At one point while chewing on a piece of oca stem, it occurred to me that it tasted quite a bit like gooseberry. As a lover of gooseberry pie, my next thought was to wonder whether oca stems could be used to make a pie. Today, we put it to the test.
You might call it an acid test. This cullinary experiment is not entirely without risk, as oca is high in oxalic acid, the stems are not commonly eaten as far as I know, and I know of no measurements of the oxalic content of the stems, although at least once source indicates that they contain more than the tubers. I’ve eaten enough oca stem to know that it doesn’t seem to cause me any troubles, so I’m not too concerned, but there is always a little risk in trying new foods.
|Oca stems stufficient to yield about a cup after trimming
I collected a box of oca stems, trimmed them up, and washed them.
|Trimmed oca stems. A mix of red and green seemed like a good choice.
As usual, I underestimated how much to pick. The trimmed oca stems above yielded about a cup when cut into pieces. The pie recipe called for three cups, requiring a second trip.
|Small pieces worked out nicely. You don’t notice any fibers at this size.
I cut the stems into 1/3 to 1/2 inch sections – bite sized or roughly gooseberry sized since we were using a gooseberry pie recipe.
The recipe used the following ingredients for a nine inch pie:
3 cups of oca stem pieces
1 cup of white sugar
2 tablespoons tapioca
2 tablespoons corn starch
1/2 teaspoon salt
1 tablespoon water
All ingredients but the oca were brought to a boil, heat turned off, and the oca then mixed in before pouring into a store bought crust (having no idea if the results would be edible, we decided not to waste time making crust). 35 minutes in the oven at 400F.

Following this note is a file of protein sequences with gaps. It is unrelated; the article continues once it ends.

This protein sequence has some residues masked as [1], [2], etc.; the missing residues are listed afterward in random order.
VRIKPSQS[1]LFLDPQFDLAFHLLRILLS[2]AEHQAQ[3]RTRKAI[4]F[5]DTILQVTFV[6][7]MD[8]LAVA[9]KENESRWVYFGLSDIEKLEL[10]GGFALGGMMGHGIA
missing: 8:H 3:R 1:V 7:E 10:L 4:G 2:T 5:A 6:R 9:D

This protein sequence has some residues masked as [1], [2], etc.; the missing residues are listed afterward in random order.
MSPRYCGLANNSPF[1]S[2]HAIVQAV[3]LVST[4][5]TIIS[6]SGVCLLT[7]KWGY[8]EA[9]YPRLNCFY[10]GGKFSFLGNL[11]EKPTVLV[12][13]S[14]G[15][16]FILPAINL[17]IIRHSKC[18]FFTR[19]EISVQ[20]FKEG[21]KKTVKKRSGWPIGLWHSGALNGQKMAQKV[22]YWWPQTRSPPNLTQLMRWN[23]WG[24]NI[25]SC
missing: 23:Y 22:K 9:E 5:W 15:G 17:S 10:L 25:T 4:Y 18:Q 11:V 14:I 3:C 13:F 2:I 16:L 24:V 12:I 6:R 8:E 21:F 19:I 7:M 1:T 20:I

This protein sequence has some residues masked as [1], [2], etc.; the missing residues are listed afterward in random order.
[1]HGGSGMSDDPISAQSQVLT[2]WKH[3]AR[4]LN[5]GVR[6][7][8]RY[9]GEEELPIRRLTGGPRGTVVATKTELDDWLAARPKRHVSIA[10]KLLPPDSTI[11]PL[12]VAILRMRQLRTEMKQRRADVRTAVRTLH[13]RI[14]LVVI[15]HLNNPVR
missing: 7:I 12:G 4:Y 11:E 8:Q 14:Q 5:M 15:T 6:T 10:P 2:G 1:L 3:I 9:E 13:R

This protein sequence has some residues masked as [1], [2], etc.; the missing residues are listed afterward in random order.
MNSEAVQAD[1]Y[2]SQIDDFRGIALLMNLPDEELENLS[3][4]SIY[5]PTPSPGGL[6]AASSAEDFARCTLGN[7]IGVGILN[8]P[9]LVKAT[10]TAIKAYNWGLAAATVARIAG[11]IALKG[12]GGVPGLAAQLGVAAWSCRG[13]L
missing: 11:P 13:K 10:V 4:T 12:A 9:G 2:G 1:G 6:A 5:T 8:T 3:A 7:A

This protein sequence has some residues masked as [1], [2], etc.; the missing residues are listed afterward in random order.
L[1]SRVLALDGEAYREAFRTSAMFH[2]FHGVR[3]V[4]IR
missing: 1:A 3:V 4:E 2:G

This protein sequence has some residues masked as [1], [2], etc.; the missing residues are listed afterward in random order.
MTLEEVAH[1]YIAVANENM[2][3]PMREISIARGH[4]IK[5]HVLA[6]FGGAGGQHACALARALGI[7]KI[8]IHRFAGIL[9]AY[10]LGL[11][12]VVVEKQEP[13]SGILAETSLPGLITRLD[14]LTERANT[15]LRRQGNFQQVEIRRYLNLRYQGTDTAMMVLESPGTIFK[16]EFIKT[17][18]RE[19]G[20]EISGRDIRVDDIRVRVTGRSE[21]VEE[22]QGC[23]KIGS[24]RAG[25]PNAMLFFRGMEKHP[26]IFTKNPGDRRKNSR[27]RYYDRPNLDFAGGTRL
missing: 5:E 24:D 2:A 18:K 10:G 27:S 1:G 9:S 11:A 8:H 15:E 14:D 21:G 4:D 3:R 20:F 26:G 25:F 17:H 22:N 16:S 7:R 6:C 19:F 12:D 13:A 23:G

|I was surprised to see that the stem pieces retained their color (tubers don’t).
They also turned the filling a bright pink color, not too different from gooseberries.
I won’t win any awards for food photography, but the pie turned out to be pretty tasty. It is very much like a gooseberry pie. Not as tart as green gooseberries, but still pretty tart. Perhaps closer to a blend between a gooseberry and a rhubarb pie. I think next time I would add another cup of oca stem as the pie was a bit thin.
We both detected a little bit of mouth/throat tingle, probably due to oxalic acid. A similar experience is produced by rhubarb or sorrel. Nothing alarming and I have no reason to think that an oca pie is any more toxic than a rhubarb pie. It might not be a good idea to eat the whole pie in one sitting; moderation is always a good idea.
If you like your pies tart with a hint of danger, double-check your health insurance and give it a try.